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Turnkey service for interiors

November 8, 2011
by Rachelle DeGeorge
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Rachelle degeorge
Rachelle DeGeorge


For a typical new construction or renovation project the owner of a senior living community is responsible for bringing together the best of many talents. As the owner, you've hired the architect and possibly a developer or owner's rep, and now you need an interior designer. With so many interior design firms vying for the chance to join your team, how do you know if a design firm's proposal will include a true turnkey package? What does this term mean and how do you obtain such a package?

Turnkey interior design is an industry term referring to interior design firms that provide material specifications and selections for everything within a senior living community and who purchase the furnishings to complete the interior design concept. However, the process each design firm uses to achieve these results may vary drastically while the design fees do not vary as dramatically. To accurately compare the services provided among interior design proposals and not just the bottom line design fee, the Request for Proposal (RFP) requirements need to be more specific.

First, know what you want from your interior designer. The architect is the first design discipline hired. On most projects, the architect works with designers either sourced from within the architectural firm or with an outsourced independent designer. The architect can provide the owner with a list of the services they expect the interior designer to provide for the construction documents. For example, some architects want the interior designer to provide sketches of interior millwork and others prefer the interior designer to use computer-aided drafting (CAD) to complete the details of the interior millwork for construction documents.

To compare design firms, each proposal should include those specific items that you, the owner, deem most important.

By using the architect's list you can compose the key requirements in the RFP for accuracy in comparing design firms. Each proposal should include those specific items that you, the owner, deem most important. The following should be considerations in the package:

  • Include a specific and detailed scope of services for the interior design firm to agree to include in the interior design contract. For example, in the general description: “Contract Documents: to produce the necessary drawings and documentation to ensure that the interior design is executed as conceived.”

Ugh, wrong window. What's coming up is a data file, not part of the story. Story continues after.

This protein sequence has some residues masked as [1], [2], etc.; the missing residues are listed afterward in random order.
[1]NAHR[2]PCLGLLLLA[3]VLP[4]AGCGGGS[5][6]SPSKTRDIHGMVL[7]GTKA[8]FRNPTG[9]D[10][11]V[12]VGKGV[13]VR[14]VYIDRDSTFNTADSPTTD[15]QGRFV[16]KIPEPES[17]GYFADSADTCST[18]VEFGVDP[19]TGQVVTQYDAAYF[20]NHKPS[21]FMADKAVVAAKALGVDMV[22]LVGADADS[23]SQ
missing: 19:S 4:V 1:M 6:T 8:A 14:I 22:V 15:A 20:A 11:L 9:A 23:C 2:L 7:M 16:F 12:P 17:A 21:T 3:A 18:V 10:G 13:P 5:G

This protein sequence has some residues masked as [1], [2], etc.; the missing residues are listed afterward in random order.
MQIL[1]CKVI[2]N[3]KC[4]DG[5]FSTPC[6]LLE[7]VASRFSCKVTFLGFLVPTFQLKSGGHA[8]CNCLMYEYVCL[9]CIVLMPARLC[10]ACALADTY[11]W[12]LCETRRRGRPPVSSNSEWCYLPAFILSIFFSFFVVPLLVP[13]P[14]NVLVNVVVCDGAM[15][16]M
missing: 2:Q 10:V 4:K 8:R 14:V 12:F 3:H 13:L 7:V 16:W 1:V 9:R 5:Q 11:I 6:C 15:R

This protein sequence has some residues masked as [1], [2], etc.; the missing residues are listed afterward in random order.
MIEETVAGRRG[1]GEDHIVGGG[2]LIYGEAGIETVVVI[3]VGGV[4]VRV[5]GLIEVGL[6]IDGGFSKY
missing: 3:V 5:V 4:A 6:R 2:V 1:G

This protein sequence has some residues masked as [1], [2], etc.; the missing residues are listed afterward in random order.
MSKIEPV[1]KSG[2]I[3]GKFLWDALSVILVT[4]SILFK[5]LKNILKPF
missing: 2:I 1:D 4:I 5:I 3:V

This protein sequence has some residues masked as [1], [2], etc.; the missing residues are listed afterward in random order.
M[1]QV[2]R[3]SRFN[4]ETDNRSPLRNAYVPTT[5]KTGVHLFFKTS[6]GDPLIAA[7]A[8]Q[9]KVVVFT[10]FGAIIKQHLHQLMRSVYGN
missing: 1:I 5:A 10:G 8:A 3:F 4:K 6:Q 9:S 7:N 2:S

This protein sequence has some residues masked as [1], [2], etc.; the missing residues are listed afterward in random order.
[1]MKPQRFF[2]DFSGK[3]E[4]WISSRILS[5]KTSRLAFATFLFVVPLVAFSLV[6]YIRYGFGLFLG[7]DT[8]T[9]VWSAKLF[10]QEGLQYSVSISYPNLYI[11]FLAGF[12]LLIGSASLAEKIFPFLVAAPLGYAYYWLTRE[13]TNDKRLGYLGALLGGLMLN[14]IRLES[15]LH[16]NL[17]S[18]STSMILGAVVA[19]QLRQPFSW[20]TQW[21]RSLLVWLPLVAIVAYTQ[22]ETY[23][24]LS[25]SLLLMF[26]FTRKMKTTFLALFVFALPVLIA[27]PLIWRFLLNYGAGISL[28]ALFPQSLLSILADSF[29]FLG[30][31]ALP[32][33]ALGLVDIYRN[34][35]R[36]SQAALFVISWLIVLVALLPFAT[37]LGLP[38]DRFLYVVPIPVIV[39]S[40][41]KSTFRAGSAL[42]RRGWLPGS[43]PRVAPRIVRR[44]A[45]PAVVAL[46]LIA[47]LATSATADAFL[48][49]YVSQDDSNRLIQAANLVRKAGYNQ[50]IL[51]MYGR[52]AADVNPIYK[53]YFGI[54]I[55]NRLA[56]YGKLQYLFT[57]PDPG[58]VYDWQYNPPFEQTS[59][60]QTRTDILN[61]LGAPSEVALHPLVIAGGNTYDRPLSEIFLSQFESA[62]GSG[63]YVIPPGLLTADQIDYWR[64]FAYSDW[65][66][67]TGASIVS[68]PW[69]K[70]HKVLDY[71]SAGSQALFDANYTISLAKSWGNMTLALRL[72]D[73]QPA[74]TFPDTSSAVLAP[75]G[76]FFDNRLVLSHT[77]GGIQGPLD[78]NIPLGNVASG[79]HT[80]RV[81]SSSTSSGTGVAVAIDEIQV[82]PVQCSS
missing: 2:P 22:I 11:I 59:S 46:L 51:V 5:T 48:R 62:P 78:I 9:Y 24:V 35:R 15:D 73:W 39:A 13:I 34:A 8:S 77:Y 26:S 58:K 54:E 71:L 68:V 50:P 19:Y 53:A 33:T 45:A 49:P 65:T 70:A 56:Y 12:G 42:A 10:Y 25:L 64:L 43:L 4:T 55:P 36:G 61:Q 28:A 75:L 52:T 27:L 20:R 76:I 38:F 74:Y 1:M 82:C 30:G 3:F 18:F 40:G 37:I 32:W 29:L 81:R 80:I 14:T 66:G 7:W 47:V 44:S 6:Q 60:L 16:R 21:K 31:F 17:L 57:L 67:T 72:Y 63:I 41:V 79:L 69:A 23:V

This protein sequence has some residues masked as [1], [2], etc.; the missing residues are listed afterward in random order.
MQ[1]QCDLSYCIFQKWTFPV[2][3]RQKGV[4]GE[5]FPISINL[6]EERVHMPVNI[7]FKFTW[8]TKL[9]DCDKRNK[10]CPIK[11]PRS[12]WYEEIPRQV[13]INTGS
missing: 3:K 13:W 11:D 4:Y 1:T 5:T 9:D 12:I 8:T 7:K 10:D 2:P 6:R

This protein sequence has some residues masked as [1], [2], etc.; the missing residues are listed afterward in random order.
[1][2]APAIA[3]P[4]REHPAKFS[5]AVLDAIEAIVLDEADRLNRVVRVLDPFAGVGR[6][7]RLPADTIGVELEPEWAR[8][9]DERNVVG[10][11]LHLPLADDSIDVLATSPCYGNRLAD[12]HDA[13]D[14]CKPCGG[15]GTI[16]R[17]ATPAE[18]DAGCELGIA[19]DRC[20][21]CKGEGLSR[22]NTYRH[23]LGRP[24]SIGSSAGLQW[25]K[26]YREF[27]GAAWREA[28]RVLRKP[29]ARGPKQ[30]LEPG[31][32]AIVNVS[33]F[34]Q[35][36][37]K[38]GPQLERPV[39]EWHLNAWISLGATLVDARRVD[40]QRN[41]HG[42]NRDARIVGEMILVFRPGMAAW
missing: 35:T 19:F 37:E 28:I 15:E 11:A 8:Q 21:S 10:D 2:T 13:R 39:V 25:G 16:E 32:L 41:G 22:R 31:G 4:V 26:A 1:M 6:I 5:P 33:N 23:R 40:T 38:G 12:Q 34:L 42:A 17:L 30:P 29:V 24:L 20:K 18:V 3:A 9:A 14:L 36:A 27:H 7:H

• Specific and detailed description: “Contract Documents: to produce the finish plans, finish schedule/legend, floor pattern plans, furniture plans, interior millwork elevations, sections and details in CAD format to ensure that the interior design is executed as conceived.”

  • Request a separate scope of services the interior design firm includes in its design fee. By requesting a separate list of those services which make the interior design firm unique, the possibilities will be reduced for misinterpretation by the owner in the review process to make an initial decision for short-listing.

If, in the RFP scope of services, procurement services are required, request a description of how services will be rendered and a separate fee structure. This allows the owner to immediately know if the interior design firm handles procurement in house or if they use furniture dealerships and/or purchasing agencies.

Since interior design is as subjective as art, and this is a marriage between you and your consultants for the duration of the project, interviews are recommended before final selections. However, by making these few changes in your next RFP, you should be able to better know if you are comparing apples to apples in scope of services and the bottom dollar. In this economy, many decisions are based upon the dollar, so be sure you understand what you are getting for your money.

Rachelle DeGeorge is principal of Studio 121 in Nashville, Tenn. She can be reached by email at

rdegeorge@studio-121.net or by phone at (615) 469-4121. Long-Term Living 2011 November;60(11):48

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